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ABSTRACT: Toll-like receptors (TLRs) are required for protective host defense against bacterial pathogens. However, the role of TLRs in regulating lung injury during Gram-negative bacterial pneumonia has not been thoroughly investigated. In this study, experiments were performed to evaluate the role of TLR4 in pulmonary responses against Klebsiella pneumoniae (Kp). Compared with wild-type (WT) (Balb/c) mice, mice with defective TLR4 signaling (TLR4(lps-d) mice) had substantially higher lung bacterial colony-forming units after intratracheal challenge with Kp, which was associated with considerably greater lung permeability and lung cell death. Reduced expression of granulocyte-macrophage colony-stimulating factor (GM-CSF) mRNA and protein was noted in lungs and bronchoalveolar lavage fluid of TLR4 mutant mice postintratracheal Kp compared with WT mice, and primary alveolar epithelial cells (AEC) harvested from TLR4(lps-d) mice produced significantly less GM-CSF in vitro in response to heat-killed Kp compared with WT AEC. TLR4(lps-d) AEC underwent significantly more apoptosis in response to heat-killed Kp in vitro, and treatment with GM-CSF protected these cells from apoptosis in response to Kp. Finally, intratracheal administration of GM-CSF in TLR4(lps-d) mice significantly decreased albumin leak, lung cell apoptosis, and bacteremia in Kp-infected mice. Based on these observations, we conclude that TLR4 plays a protective role on lung epithelium during Gram-negative bacterial pneumonia, an effect that is partially mediated by GM-CSF.AJP Lung Cellular and Molecular Physiology 12/2011; 302(5):L447-54. · 3.52 Impact Factor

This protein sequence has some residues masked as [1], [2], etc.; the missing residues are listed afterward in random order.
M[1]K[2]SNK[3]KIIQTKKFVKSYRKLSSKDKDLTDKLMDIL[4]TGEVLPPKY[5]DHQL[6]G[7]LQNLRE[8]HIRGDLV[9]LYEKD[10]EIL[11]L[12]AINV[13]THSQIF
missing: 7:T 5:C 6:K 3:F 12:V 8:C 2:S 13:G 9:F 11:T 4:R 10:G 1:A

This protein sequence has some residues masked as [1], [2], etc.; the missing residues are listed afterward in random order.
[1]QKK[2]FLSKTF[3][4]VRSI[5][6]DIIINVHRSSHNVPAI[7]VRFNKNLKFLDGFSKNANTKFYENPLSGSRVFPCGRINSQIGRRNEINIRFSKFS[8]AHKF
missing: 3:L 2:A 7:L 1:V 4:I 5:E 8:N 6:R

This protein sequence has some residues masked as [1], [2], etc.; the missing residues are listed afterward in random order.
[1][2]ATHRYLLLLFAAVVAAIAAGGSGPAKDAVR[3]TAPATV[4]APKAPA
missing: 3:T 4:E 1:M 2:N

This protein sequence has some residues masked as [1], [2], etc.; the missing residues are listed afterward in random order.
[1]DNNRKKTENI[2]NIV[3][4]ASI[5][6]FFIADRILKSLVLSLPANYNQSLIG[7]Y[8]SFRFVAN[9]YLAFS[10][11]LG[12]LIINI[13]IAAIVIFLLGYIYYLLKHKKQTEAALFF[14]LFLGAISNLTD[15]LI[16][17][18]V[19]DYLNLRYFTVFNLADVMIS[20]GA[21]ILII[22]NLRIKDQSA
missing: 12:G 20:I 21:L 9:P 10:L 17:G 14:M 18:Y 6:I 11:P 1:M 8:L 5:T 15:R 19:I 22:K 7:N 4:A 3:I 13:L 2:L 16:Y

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ABSTRACT: The growth factor GM-CSF has an important role in pulmonary surfactant metabolism and the regulation of antibacterial activities of lung sentinel cells. However, the potential of intra-alveolar GM-CSF to augment lung protective immunity against inhaled bacterial pathogens has not been defined in preclinical infection models. We hypothesized that transient overexpression of GM-CSF in the lungs of mice by adenoviral gene transfer (Ad-GM-CSF) would protect mice from subsequent lethal pneumococcal pneumonia. Our data show that intra-alveolar delivery of Ad-GM-CSF led to sustained increased pSTAT5 expression and PU.1 protein expression in alveolar macrophages during a 28-d observation period. Pulmonary Ad-GM-CSF delivery 2-4 wk prior to infection of mice with Streptococcus pneumoniae significantly reduced mortality rates relative to control vector-treated mice. This increased survival was accompanied by increased inducible NO synthase expression, antibacterial activity, and a significant reduction in caspase-3-dependent apoptosis and secondary necrosis of lung sentinel cells. Importantly, therapeutic treatment of mice with rGM-CSF improved lung protective immunity and accelerated bacterial clearance after pneumococcal challenge. We conclude that prophylactic delivery of GM-CSF triggers long-lasting immunostimulatory effects in the lung in vivo and rescues mice from lethal pneumococcal pneumonia by improving antibacterial immunity. These data support use of novel antibiotic-independent immunostimulatory therapies to protect patients against bacterial pneumonias.The Journal of Immunology 11/2011; 187(10):5346-56. · 5.52 Impact Factor